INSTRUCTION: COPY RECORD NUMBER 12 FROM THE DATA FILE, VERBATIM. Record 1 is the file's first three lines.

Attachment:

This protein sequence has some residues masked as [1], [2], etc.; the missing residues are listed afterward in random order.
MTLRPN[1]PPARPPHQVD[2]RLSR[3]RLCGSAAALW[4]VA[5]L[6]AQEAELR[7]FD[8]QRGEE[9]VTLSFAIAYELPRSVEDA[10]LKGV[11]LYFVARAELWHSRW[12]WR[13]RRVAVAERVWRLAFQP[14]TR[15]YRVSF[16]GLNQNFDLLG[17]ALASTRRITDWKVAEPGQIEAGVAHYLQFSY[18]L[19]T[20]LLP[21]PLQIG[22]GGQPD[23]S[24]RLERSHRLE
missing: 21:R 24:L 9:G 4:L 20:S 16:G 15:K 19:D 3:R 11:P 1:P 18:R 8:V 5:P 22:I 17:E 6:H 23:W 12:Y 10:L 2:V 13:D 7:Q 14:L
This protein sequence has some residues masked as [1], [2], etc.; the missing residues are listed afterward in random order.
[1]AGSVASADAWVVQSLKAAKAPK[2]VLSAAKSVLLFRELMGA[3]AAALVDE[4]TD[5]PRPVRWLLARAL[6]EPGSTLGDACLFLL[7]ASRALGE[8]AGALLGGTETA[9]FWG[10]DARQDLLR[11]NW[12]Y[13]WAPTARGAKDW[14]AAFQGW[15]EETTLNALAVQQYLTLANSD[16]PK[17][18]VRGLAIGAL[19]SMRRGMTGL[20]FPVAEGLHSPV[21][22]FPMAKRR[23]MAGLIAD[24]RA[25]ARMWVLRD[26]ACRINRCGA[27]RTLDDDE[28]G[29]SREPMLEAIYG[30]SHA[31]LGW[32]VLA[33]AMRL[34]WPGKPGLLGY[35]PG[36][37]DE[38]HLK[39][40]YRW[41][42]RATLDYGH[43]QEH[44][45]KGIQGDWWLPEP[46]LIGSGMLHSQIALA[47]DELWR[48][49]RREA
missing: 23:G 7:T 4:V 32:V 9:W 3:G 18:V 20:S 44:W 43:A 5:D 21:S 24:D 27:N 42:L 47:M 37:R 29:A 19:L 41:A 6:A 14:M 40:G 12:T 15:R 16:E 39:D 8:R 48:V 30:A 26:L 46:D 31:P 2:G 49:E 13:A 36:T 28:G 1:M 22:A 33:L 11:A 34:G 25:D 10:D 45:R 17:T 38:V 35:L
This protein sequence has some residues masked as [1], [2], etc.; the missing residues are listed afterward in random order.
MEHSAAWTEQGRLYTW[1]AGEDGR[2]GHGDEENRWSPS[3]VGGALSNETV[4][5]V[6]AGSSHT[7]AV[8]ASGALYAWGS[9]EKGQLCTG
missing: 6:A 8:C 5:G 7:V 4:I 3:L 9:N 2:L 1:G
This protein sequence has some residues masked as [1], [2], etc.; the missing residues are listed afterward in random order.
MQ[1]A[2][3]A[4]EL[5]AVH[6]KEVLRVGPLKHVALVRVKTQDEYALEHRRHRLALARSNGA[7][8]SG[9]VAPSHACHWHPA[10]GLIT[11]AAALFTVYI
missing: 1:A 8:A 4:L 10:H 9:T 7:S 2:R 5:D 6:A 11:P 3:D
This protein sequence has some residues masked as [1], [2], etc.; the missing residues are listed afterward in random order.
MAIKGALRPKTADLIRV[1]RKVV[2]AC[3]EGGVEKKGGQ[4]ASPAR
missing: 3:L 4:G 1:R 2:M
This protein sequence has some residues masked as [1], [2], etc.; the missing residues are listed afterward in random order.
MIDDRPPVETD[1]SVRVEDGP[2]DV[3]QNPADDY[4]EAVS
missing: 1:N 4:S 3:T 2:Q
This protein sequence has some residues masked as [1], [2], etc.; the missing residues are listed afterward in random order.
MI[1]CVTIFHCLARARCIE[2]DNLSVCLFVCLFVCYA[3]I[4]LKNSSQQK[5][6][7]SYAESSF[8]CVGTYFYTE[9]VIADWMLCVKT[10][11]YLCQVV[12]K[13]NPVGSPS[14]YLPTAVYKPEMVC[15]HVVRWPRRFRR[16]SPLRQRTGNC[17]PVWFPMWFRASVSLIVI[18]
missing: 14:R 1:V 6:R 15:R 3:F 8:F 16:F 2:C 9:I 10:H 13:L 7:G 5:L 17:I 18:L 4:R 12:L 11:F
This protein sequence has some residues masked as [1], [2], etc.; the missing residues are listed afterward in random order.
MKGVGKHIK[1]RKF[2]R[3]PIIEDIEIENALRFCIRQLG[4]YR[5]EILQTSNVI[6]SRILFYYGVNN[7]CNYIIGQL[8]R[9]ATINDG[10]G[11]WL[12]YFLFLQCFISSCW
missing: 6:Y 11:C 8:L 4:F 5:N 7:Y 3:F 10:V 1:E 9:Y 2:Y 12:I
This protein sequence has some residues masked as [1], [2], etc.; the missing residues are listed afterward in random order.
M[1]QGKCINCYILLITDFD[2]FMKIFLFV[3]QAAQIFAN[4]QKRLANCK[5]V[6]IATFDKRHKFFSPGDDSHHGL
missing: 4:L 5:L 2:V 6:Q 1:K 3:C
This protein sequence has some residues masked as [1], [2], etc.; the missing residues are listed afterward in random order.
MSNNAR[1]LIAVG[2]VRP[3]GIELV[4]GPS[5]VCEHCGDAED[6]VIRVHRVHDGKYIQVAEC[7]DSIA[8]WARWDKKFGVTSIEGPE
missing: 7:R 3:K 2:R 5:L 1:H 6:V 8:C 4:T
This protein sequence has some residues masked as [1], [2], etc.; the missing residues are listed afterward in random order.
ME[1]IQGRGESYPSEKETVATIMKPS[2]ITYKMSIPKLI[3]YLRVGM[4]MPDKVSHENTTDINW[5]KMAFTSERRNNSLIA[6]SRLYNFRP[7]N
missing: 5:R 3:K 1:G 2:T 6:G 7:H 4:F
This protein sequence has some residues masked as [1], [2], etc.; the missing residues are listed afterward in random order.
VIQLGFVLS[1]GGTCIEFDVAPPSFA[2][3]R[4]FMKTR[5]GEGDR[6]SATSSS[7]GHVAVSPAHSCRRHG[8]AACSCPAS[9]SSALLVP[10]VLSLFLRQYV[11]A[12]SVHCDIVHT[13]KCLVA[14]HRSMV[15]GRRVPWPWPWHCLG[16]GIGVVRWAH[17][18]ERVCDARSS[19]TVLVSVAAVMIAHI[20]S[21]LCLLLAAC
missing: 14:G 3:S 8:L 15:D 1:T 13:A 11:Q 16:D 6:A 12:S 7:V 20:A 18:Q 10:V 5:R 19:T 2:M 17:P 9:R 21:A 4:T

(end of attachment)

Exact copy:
This protein sequence has some residues masked as [1], [2], etc.; the missing residues are listed afterward in random order.
VIQLGFVLS[1]GGTCIEFDVAPPSFA[2][3]R[4]FMKTR[5]GEGDR[6]SATSSS[7]GHVAVSPAHSCRRHG[8]AACSCPAS[9]SSALLVP[10]VLSLFLRQYV[11]A[12]SVHCDIVHT[13]KCLVA[14]HRSMV[15]GRRVPWPWPWHCLG[16]GIGVVRWAH[17][18]ERVCDARSS[19]TVLVSVAAVMIAHI[20]S[21]LCLLLAAC
missing: 14:G 3:S 8:L 15:D 1:T 13:A 11:Q 16:D 6:A 12:S 7:V 20:A 18:Q 10:V 5:R 19:T 2:M 17:P 9:R 21:A 4:T